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Keeping the Cows In (and Out)

One thing I’ve realised, as a stock keeper you spend an unseemly amount of time thinking about fencing.

In a former life, fences were simply a delineation between one back garden and another, or even better, an opportunity to spend someone elses money on something more beautiful, resilient and unique than the ubiquitous larchlap panels which abound in cities, towns and suburbs.

William Cobbett was as usual quick to point out his general disapproval of this trend back in the 1830, writing in his Rural Rides: ‘This is the first time since I went to France, in 1792, that I have been on this side of Shooters Hill. The land, generally speaking, from Deptford to Dartford is poor, and the surface ugly by nature, to which ugliness there has been made, just before we came to the latter place, a considerable addition by the inclosure of a common, and by the sticking up of some shabby-genteel houses, surrounded with dead fences, and things called gardens, in all manner of ridiculous forms, making, all together, the bricks, hurdlerods and earth say, as plainly as they can speak, “Here dwell vanity and poverty.”’

But I have digressed…

I suppose all this thinking about fencing could be the result of our novice status as stock people. And the scary stories of bulls escaping (not ours, other peoples) and getting to our heifers. Eeek.

Or the other possibility of our heifers escaping and getting to a neighbouring bull. This wouldn’t matter so much (apart from their tender years at the moment) if our heifers weren’t from a rare(ish) and small breed about which you can read here if you’re interested.

So, a pairing of a Limousin (huge and French and next door) with one of ours would result in a calf far too large. Cue vet visits, scanning, abortion.

Sometimes, when they are not eating, which admittedly is rare, Belita, Lucy and Mary-Rose patrol the boundary mooing plaintively. I’m not sure if this could be a sign of bulling (in season) or that they are a bit lonely and would prefer to be with the big herd next door or simply that they are saying hello.

Traditional English Hereford Heifers by Hedge

Anyway, since the leaves have been falling it has exposed a few gaps in what seemed like an impenetrable hedge. In an attempt to ward off curiosity turning into boundary crashing, yesterday I put up the electric fence along some of the more vulnerable areas while we wait for the fencer to come with a post driver (an exciting bit of kit which I was going to link to wikipedia, but there is no entry, shock, horror). I hope they have learnt to recognise it, their eyesight isn’t great apparently.

Limousin x through the hedge

Hmm next doors cattle very curious

Electric Fence Pigtail Post

A Pigtail Post for Electric Fencing

Electric Fence with Reel

Electric Fencing Wire on Reel

Traditional Hereford Cows

Let’s hope it does the job

Incidentally, the BBC programme Wartime Farm has been really enjoyable.  In tonights episode I discovered that electric fencing became widely used from 1939 when a portable battery pack was launched, even though it had been invented in the 19C.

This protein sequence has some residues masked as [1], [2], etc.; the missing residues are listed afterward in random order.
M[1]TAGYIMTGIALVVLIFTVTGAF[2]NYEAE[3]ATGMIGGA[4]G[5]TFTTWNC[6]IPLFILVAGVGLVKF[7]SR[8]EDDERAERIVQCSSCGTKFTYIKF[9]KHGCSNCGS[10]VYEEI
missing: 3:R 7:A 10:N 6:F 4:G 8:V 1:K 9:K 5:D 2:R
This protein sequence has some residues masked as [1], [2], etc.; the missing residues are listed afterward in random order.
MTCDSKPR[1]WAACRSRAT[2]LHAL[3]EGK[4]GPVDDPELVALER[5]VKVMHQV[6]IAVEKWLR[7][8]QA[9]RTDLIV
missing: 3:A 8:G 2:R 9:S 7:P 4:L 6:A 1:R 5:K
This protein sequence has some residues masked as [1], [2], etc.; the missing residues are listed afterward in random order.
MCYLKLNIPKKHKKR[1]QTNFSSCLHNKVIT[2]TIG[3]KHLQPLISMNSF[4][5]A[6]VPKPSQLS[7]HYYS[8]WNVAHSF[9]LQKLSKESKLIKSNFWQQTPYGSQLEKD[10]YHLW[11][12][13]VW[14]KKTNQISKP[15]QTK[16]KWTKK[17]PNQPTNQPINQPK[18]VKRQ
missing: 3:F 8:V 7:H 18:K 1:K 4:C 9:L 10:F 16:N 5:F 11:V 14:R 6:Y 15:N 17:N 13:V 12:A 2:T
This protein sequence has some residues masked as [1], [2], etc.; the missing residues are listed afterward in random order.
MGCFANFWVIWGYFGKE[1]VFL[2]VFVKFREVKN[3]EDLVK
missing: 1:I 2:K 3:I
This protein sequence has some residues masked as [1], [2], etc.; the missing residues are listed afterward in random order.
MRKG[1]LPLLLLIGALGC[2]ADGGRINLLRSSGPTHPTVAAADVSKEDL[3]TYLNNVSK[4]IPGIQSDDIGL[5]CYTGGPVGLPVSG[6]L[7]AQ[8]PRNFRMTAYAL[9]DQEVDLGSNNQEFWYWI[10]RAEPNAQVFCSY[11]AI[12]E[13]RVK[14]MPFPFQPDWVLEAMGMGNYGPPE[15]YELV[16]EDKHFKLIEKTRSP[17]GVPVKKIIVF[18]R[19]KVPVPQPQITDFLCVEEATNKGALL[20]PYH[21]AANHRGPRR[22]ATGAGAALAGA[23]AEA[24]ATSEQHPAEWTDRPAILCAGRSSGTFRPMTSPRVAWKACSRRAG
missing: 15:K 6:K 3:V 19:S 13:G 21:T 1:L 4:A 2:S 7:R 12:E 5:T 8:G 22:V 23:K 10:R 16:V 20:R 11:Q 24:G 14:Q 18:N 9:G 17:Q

We’ve also got to do the back field as there is so much grass there and we need to have it grazed soon before it goes too rank. And then there’s the corral for catching them in. I’m hoping that once all this has been achieved my thoughts might turn to other matters….

Like…I think something is LISTENING

Tree Ear

15 Comments Post a comment
  1. That is a very pleasing tree ear.

    October 24, 2012
    • What’s that?

      October 24, 2012
      • The bloody great ear on your last picture.

        October 24, 2012
      • I meant ‘what’s that?’ as in ‘eh?’ as in I can’t hear!! Obviously the intonation is required…:)

        October 24, 2012
      • Ha. The downside of online chat. Unless we resort to massive yellow winky faces 🙂 x

        October 25, 2012
  2. Oooh… the EAR!

    October 24, 2012
  3. Grass gone ‘rank’ – I love that! And these cows! Future burgers or daily milk? (sorry, need to catch up here)

    October 24, 2012
    • Well, these three will be the mothers so they won’t get eaten. The milk will be for the calves.Their male calves will be castrated and we’ll raise them for beef (maybe we shouldn’t name them…?). Their female calves will be sold on as pedigree breeding stock once they are weaned. Actually this is the only downside of owning a bull, you can’t keep the heifers…but apparently he throws a lot of male calves anyway.

      October 25, 2012
  4. Fencing remains a constant concern for all farmers everywhere; our acres of electric fencing gives us endless headaches. Some of the cows aren’t too cooperative, either; we were raising a heifer who made escaping an art. She would jump over, crawl under, break or squeeze through any fence, to such an extent that she was quickly dubbed Mavuguvugu (“jumper” in Zulu). When Mavuguvugu eventually returned to her owner, she continued her tricks, and still does to this day. We’ve had a few other escapees, but she retains the title of best bovine showjumper this side of the Equator!

    October 26, 2012
    • Fellow fence thinkers all over the world, I feel better now 🙂 I wonder if Mavuguvugus calves inherited the spring in her step…a whole load of jumping cows….

      October 26, 2012
      • So far Mavuguvugu has only had bulls, so we haven’t met them, but I guess we’ll soon find out 😉

        October 27, 2012
  5. We did away with the fencing between the house and the first paddock…now we want a goat… and our fence back! Sigh…back to the drawing board…

    November 25, 2012
    • We want a goat too! A little one, that doesn’t make too much mischief!

      November 28, 2012
      • A goat that doesn’t act like a goat…;)

        November 28, 2012

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